AstraZeneca and H&M Group, two seemingly unrelated companies, have something deeply meaningful in common: both implemented supplier engagement programs to help rapidly cut scope 3 emissions around the world.

AstraZeneca’s target states that 95% of its suppliers (by spend) covering purchased goods and services and capital goods, and 50% of its suppliers (by spend) covering upstream transportation and distribution and business travel will set science-based targets by 2025. By developing and executing its Sustainability Champions Network engagement program, AstraZeneca has been able to clearly communicate expectations for suppliers while also creating dedicated resources for supporting suppliers to set their own targets.

Securing top-down, internal buy-in was key to AstraZeneca implementing clear and prescriptive standards for suppliers. It has enabled the business to develop a host of resources for its supply chain. Organizing an annual supplier conference, offering internal webinars and training, and sharing clear reporting expectations has already prompted an 18% bump in the number of AstraZeneca’s suppliers reporting emissions to CDP. This is especially significant given the low growth of science-based targets in the biotech, healthcare, and pharma sector.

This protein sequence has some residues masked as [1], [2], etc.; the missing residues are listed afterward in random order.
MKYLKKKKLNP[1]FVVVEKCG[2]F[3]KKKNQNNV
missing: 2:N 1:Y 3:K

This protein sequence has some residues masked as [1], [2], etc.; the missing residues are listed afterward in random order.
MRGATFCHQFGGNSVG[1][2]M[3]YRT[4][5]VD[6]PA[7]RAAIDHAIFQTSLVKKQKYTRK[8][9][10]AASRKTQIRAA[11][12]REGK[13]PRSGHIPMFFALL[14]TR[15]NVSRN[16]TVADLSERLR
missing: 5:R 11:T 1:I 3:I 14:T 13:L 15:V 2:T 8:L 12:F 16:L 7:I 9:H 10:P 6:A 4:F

H&M, meanwhile, has committed to reduce absolute scope 3 emissions by 56% by 2030, and is also using its own supplier engagement program to achieve absolute reductions. Suppliers submit emissions-reduction roadmaps to the company’s sustainability team, including detailed achievement plans. This enables H&M to provide the support necessary for its supply chain to set science-based targets and start rapidly decarbonizing.

Meeting individually with suppliers each year, H&M can effectively communicate requirements for suppliers and in return provides consultations and audits to identify the biggest opportunities and challenges. To enable reductions from its suppliers, the company supports suppliers with sourcing renewable electricity and explores how to make it more readily available to them. In its advocacy work, H&M works with governments in its production markets to raise awareness that access to renewable electricity will become a fundamental competitive advantage over the next few years, and urges them to take the necessary steps for reforming the energy markets.

From snowball to avalanche

The need for more ambitious climate action from the private sector is growing by the day. The supply chain can seem intimidating when it comes to sustainability – but it might also be where a company’s biggest impact can be made.

We may be witnessing highly promising developments on scope 3, but now is not the time to slow down. We must accelerate, magnify, and multiply the snowball effect and drive exponential change, so that this flurry of activity becomes an avalanche.

The SBTi now calls on all companies and leaders: it’s up to you to kickstart the avalanche of corporate climate action by engaging with your suppliers to set their own science-based targets, and for those suppliers to then engage their own value chain. Together, we must reach a critical mass of exponential decarbonization to avoid the worst effects of climate change.